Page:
Purpose – a method for synthesis of iRNA which allows both RNA strands to begenerated simultaneously from a PCR fragment which contains a T7 promoter on eachend.Background - The optimum length of a double-strand RNA (dsRNA) for maximuminterference activity is unclear, but some circumstantial evidence suggests that lengths of700 to 800 bp are most active. Carthew’s lab has found that dsRNAs as short as 200 bpand as long as 2000 bp have potent interfering activities. The dsRNA can be made fromcDNA or genomic DNA templates. Data suggests that for RNAi most of the dsRNAshould correspond to exon regions. dsRNAs with two or more exon regions interruptedby introns will work quite well in Drosophila. One can use dsRNAs corresponding tocoding sequence and/or untranslated regions (UTRs). One approach has been to use adsRNA corresponding to the 5' or 3' UTR (either UTR can mediate interference) since adsRNA to one gene can cross-interfere with another gene's activity if the dsRNA issufficiently similar in coding sequence to the second gene.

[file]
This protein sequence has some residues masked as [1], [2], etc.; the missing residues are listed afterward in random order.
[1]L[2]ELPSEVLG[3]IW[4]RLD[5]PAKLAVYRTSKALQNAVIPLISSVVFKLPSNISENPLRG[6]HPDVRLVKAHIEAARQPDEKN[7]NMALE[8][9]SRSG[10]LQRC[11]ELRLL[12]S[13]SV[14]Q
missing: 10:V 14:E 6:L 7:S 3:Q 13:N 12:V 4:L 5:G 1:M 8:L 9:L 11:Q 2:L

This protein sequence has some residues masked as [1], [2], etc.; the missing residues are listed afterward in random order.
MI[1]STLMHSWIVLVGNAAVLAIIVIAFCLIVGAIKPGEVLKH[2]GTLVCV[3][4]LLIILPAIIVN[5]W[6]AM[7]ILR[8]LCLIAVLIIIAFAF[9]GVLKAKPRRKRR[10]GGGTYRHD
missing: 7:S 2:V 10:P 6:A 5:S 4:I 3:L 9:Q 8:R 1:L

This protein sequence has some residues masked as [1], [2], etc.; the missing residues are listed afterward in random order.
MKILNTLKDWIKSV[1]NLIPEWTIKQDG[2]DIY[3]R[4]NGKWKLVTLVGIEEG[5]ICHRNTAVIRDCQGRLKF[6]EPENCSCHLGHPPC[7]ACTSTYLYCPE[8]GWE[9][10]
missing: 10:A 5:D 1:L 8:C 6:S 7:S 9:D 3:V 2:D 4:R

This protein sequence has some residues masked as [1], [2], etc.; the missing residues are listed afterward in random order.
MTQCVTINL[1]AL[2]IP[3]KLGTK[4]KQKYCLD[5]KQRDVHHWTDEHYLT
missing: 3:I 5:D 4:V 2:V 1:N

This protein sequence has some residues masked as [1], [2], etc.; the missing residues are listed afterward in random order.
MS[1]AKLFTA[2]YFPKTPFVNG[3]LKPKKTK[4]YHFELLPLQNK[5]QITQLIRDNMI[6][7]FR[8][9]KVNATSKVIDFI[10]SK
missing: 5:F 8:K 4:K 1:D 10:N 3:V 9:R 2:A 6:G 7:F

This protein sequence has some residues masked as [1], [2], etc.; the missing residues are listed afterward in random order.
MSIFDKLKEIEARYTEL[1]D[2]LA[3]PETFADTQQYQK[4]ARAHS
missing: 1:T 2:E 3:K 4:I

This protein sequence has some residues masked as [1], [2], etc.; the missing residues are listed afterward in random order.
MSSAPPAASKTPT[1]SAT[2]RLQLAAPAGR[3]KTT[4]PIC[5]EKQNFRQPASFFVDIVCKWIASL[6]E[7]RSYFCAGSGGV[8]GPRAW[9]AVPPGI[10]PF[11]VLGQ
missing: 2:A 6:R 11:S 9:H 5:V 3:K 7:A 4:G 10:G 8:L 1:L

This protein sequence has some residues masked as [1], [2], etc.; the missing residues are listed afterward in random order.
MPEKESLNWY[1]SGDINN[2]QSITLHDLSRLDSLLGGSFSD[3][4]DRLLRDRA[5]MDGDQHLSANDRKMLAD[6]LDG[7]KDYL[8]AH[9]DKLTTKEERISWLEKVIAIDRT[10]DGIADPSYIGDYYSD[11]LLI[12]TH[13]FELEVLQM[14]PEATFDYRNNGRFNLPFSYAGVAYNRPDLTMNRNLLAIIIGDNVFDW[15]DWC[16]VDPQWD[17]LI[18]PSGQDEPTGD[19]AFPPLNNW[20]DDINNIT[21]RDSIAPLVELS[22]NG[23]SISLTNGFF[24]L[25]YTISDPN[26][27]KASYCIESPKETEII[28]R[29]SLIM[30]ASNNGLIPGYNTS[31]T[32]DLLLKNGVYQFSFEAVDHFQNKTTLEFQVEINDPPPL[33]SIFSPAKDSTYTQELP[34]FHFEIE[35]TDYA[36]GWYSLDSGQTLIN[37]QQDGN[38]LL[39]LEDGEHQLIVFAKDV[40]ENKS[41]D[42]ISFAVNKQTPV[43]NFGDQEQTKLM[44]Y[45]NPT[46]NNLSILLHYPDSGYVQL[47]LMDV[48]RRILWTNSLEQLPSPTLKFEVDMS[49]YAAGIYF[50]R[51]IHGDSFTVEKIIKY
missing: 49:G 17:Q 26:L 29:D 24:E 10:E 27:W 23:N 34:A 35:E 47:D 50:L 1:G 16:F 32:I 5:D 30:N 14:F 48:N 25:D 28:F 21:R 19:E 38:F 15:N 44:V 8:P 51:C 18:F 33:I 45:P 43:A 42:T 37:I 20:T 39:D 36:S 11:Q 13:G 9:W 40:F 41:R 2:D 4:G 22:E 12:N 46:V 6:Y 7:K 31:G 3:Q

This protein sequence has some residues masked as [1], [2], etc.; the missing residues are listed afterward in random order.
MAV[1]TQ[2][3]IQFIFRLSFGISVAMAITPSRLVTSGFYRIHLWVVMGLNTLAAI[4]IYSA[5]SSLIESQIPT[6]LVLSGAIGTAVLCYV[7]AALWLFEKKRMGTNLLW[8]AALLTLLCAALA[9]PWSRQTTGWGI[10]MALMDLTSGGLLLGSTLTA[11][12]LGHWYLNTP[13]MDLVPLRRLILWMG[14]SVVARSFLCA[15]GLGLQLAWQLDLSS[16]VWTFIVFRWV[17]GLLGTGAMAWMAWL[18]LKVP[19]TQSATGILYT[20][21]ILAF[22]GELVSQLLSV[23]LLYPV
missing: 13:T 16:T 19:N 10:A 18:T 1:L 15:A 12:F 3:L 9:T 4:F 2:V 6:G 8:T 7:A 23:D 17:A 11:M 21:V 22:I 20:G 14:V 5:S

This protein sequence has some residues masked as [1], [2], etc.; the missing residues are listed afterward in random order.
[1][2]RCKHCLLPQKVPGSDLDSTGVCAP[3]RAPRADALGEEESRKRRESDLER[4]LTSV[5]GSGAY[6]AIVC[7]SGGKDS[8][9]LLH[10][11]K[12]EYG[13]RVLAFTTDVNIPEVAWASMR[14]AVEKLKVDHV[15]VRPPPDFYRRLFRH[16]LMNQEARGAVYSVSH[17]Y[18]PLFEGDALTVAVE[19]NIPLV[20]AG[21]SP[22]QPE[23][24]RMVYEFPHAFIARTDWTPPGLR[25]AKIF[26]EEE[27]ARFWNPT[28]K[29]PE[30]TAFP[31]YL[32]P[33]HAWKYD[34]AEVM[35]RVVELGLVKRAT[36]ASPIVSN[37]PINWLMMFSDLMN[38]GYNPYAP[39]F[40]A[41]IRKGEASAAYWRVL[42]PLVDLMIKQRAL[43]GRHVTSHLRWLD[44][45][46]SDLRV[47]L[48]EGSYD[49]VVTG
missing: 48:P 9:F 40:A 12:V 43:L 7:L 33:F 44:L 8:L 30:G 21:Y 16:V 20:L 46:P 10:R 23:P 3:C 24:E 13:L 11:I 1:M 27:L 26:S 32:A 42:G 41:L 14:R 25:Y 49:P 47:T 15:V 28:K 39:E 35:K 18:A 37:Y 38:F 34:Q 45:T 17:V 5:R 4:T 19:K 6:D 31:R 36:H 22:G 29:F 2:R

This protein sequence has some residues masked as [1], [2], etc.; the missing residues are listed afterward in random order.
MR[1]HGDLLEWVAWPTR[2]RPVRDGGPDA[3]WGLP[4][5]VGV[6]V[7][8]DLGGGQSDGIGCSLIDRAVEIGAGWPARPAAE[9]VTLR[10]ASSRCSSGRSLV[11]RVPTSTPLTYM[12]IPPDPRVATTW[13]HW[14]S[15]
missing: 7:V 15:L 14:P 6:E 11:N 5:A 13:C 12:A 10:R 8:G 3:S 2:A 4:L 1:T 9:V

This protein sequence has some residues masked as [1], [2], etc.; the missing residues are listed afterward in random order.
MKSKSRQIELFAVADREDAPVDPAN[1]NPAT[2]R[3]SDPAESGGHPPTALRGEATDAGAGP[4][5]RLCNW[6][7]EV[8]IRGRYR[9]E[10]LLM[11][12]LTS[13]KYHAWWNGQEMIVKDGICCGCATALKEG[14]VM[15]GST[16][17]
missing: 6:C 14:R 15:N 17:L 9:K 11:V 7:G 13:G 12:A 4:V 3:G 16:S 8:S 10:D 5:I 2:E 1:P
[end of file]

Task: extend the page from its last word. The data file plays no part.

Method1. Choose primer sequences that will amplify the region you want to act as the dsRNAtemplate. Consider using MIT's Primer3 program at http://www.genome.wi.mit.edu//cgibin/primer/primer3_www.cgi to choose optimal primer sequences for any given region.Complementary sequences should be 20 to 24 nt in length with a 22 nt optimum and60°C optimum Tm.2. The 5' end of each primer can correspond to either the 27 nt “T7 promoter sequence”(TAATACGACTCACTATAGGGAGACCAC) [Carthew] or the 27 nt “T7 RNApolymerase binding site” (GAATTAATACGACTCACTATAGGGAGA) [Clemens].Thus, each primer will be 47 to 51 nt long (27 + [20 to 24]).3. Perform a 50μl PCR reaction with T7-linked primers and suitable template. Clonedplasmids or phage are optimal, but the method will also work on RT-PCR DNA orgenomic DNA. The first 10 cycles should have a 40°C annealing step, followed by 35cycles with a 55°C annealing step.4. Phenol-chloroform extract and ethanol precipitate in NH4OAc. Dissolve in TE bufferand measure concentration spectrophotometrically. Clemens purified PCR productsusing high pure PCR purification kit [Roche Molecular Biochemicals]5. Perform an RNA synthesis reaction in 50μl volume with 1μg of PCR DNA templateusing T7 RNA polymerase. Most labs use in vitro transcription kits Megascript T7 ormMessage mMachine [Ambion]6. Remove DNA template with RNase-free DNAase [Tuschl used RQ1 Dnase –Promega]. Phenol-chloroform extract and precipitate the RNA with NH4OAc andEthanol.7. Dissolve the dsRNA in TE buffer and measure yield by spectrometer. Typical yields ofRNA from 1 μg DNA template are in the 80 to 100μg range.8. Aliquot and store dsRNA as a NaOAc/ethanol precipitate at -80°C until immediatelybefore use. Carthew’s lab states that the RNA becomes double-stranded during thesynthesis reaction. [NOTE - Some labs perform annealing step. Clemens resuspends inH2O and stores at –20*C.]9. Test the dsRNA’s condition by native agarose gel electrophoresis in TBE.Electrophorese 6-10μg of RNA and stain with ethidium bromide. Alternatively, tracelabelRNA with 32P-ATP during synthesis, and visualize electrophoresed products byautoradiography. [NOTE - Only preparations in which the electrophoretic mobility ofmost of the RNA is shifted to that expected for dsRNA (very close to duplex DNAmobility) of the appropriate length should be used. Sometimes you will observe a smearof higher-order RNAs migrating slower than the dsRNA species. Although these mayconstitute over half of the RNA present, Carthew found that the interfering activities ofthese preparations are similar to more homogeneous preparations